Every State Now Has An Anti-bullying Law – Now What?
On April 21, 2015 Montana Governor Steve Bullock signed an anti-bullying law which made his state the 50th state to have an anti-bullying law. The law, is nothing more than a statement that bullying is not allowed, ends a push that started before Columbine in 1999 to establish laws and policies on bullying across the United States. With every state, the District of Columbia, Puerto Rico and the other territories now possessing a bullying law, what’s next for the fight against bullying?
It is first critical to ask, what is the purpose of these laws to begin with? The vast majority of the laws, have but one major requirement – that all schools adopt a bullying prevention policy. Without any mechanism to ensure schools and districts actually follow through with their obligations, these anti-bullying laws do essentially nothing to help prevent bullying. In fact, there has been no improvement in the rates of bullying between 2005 and 2011, a period in which a significant number of new or revised state bullying laws were enacted. The goal of state anti-bullying laws was not and is not to actually prevent bullying. Instead, as Education Secretary Arne Duncan wrote in a 2010 memo to Governors and School State School Officers, anti-bullying laws and policies serve to “send a message that all incidents of bullying must be addressed immediately and effectively, and such behavior will not be tolerated.” In other words, the purpose of anti-bullying laws is to demonstrate that the legislature recognizes bullying as something that must be addressed, but the laws do not and cannot serve as the mechanism by which to actually address the behavior. Instead, as Secretary Duncan wrote, “when responding to bullying incidents, schools and districts should remember that maintenance of a safe and equitable learning environment for all students, including both victims and perpetrators of bullying, often requires a more comprehensive approach.”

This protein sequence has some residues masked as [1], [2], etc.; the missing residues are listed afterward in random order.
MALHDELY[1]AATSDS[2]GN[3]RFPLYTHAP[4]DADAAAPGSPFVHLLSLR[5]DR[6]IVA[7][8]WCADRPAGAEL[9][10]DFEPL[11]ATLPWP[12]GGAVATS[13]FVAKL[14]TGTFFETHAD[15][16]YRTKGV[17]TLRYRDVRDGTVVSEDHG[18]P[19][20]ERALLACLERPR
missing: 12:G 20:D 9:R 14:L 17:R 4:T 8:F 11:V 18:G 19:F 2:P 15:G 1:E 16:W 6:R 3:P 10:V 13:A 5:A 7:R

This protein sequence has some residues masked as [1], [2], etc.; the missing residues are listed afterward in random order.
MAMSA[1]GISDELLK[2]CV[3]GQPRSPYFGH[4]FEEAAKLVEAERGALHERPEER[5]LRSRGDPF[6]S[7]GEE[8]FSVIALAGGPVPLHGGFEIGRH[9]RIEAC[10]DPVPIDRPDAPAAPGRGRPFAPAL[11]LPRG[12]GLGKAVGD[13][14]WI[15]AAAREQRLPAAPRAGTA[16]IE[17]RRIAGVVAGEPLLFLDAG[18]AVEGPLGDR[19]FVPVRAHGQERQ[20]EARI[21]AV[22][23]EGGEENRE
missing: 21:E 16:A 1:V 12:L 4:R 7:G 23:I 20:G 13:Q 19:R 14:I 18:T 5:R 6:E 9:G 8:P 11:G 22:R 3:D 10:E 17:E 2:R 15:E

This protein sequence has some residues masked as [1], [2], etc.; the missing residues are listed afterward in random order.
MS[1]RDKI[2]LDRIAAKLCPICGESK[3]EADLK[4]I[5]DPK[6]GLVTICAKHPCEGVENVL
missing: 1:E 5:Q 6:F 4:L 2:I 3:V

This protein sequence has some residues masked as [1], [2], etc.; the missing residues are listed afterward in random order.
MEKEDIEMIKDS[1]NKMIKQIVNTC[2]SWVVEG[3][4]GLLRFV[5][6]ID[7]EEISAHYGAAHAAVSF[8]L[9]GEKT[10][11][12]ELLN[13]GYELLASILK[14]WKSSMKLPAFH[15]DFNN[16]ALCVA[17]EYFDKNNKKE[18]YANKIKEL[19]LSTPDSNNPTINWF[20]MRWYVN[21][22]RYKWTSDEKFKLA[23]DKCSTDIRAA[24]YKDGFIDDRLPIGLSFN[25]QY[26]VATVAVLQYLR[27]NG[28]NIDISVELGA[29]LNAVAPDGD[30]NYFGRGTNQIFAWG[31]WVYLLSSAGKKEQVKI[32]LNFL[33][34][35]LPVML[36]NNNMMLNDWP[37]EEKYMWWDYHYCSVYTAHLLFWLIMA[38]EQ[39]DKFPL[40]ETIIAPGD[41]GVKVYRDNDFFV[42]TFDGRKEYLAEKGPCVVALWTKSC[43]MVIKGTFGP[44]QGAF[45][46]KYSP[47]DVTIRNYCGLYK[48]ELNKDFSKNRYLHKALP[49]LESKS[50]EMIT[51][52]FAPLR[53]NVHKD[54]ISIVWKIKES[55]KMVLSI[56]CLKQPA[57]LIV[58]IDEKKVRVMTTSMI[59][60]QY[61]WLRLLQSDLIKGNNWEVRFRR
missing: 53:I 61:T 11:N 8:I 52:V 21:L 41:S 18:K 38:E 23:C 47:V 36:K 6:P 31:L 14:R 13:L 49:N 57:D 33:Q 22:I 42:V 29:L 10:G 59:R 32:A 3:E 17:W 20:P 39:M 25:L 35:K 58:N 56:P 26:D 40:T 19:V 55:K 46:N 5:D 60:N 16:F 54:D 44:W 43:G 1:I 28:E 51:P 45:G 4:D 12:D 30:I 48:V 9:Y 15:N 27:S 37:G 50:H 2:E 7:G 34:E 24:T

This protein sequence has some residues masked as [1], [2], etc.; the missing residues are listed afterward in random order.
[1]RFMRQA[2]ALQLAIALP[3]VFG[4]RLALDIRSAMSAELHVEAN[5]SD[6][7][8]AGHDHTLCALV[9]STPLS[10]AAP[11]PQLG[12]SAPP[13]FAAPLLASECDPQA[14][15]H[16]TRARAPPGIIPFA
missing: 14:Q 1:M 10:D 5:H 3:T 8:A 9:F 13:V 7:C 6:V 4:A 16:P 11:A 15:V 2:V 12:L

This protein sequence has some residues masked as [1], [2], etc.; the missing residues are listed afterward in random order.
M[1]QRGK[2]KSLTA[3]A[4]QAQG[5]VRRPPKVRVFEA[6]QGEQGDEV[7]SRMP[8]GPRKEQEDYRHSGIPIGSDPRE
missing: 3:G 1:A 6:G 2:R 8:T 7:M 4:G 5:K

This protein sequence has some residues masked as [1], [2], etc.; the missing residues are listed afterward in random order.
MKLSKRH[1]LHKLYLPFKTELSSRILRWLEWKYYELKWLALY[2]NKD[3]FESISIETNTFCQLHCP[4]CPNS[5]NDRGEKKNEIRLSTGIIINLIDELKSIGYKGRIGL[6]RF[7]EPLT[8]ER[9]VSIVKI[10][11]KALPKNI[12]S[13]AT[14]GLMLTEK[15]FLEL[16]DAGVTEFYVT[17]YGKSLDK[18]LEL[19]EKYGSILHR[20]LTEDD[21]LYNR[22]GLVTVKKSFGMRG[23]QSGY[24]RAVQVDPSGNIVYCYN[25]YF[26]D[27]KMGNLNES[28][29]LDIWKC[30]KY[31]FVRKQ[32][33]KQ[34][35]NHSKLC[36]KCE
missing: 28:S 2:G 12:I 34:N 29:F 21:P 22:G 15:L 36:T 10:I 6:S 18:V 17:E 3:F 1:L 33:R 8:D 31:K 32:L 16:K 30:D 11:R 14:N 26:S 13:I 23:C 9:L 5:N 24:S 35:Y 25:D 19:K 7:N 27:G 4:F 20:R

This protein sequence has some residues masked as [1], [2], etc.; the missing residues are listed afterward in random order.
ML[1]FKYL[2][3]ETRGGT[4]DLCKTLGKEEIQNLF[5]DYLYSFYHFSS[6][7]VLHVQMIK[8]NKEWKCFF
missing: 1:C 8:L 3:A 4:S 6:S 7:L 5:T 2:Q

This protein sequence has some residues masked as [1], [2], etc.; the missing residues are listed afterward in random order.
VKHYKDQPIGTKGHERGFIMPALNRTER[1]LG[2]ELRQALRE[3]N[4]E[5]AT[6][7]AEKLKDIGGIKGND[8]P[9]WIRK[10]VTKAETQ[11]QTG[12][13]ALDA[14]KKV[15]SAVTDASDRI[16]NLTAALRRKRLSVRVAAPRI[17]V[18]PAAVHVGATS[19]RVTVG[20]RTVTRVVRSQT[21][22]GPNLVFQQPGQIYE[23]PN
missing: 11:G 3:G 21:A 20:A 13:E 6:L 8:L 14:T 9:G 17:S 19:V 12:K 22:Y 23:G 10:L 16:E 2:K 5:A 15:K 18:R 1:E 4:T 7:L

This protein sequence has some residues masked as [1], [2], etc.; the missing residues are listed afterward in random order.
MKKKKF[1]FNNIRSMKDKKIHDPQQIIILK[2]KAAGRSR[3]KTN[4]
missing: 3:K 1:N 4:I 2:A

Some states have sought to overcome this limitation by expanding the scopes of their anti-bullying laws to not only require schools to have a policy, but also to criminalize bullying for those who engage in the behavior. Criminalizing bullying can have serious, negative consequences for all involved, from further restricting reporting of the behavior to exacerbating the school-to-prison pipeline. Criminalization of bullying behaviors is not an effective solution, in part, because we still disagree about the definition of bullying. In fact, no two definitions contained in the fifty-four state and territory laws now enacted are exactly the same. Just as now all states have differing laws addressing bullying, in 1973, so too did all states have differing laws addressing child abuse. It seems as though the stage is primed for Congress to provide a federal definition of bullying, much as it did in 1973 for child abuse. Passing a law is not enough; resources must be provided to help schools understand both the letter of the law (what they’re required to do) as well as the spirit of the law (what they need to do to actually prevent bullying). Senators must consider if their goal in adding bullying to the ESEA is to simply “send a message that bullying must be addressed” or if their goal is to actually see reductions in bullying.
Thanks to Deborah Temkin, Program Area Director, Education Research